Former Mayor Ed O’Brien called on West Haven’s legislative delegation Thursday to introduce an amendment to the Animal Cruelty Law that stiffens penalties for violent acts involving animals.
O’Brien called for an amendment that includes a two-year mandatory prison sentence during a press conference at Sandy Point Park where a one-year-old schnauzer was set on fire in a cage on July 4. It was one of three vicious and intentional attacks on dogs in the past two weeks where the animals were killed.
“This is not who we are in West Haven – we will not tolerate such violent acts,” said O’Brien, who was joined by several animal rights advocates including Heather Scutti, Executive Director of StaRelief & Pet Assistance “We need to make sure that we stop this now to protect helpless animals who have no protection. Vicious assaults like this can lead to other acts of aggression and violence beyond helpless animals, especially children.”
O’Brien noted that he was a member of the statewide Task Force for Humane Treatment of Animals. During his tenure, he saw many examples of animal cruelty and neglect that makes one question how a person could be so heartless.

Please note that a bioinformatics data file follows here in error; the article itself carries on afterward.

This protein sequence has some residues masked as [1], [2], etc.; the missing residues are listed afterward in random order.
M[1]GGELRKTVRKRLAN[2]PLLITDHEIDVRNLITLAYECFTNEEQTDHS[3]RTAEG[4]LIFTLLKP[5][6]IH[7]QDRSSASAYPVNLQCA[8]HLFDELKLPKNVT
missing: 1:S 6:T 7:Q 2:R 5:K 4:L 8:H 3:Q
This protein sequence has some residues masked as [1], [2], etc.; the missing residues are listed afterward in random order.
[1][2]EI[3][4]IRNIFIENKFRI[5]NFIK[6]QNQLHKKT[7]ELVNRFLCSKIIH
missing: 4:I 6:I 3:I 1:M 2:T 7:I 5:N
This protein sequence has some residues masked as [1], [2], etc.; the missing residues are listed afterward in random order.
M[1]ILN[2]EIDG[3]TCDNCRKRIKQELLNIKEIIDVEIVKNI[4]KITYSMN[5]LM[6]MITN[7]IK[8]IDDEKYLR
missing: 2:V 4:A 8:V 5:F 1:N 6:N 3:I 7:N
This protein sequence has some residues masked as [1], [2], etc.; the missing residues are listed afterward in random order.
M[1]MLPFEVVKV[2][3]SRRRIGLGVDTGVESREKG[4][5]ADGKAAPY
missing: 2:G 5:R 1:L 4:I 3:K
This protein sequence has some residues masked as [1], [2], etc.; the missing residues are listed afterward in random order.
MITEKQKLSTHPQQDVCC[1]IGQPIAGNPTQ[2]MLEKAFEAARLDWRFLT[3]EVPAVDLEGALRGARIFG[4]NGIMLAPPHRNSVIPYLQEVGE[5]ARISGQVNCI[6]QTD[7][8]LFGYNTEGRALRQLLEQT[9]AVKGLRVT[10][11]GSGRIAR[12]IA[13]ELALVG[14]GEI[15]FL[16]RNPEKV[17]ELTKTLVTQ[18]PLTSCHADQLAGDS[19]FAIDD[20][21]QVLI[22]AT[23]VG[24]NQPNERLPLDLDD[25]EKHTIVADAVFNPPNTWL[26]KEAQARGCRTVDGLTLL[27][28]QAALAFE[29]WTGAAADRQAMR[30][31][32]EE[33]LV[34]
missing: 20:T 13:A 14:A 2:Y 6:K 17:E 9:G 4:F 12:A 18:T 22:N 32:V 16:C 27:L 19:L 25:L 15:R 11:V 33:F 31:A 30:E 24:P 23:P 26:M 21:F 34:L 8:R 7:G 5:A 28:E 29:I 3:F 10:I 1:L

“These are helpless trusting animals that deserve protection,” said O’Brien, a dog owner himself. “We need to aggressively respond to these outbreaks by making people pay for their actions and ban them from owning or living with animals for up to 15 years after conviction. It reflects so much about a person’s character and their reputation will be damaged long after they serve their time and pay the fine.”
O’Brien called on the city’s delegation in Hartford to take the lead in introducing legislation that would increase the penalty to two years in prison for the first offense and $2500 fine plus community service. Subsequent offenses should carry a mandatory five-year penalty, and $10,000 fine, he said. Currently, the first offense penalty is one-year imprisonment and a $1000 fine while subsequent violations call for five years and a $5000 fine.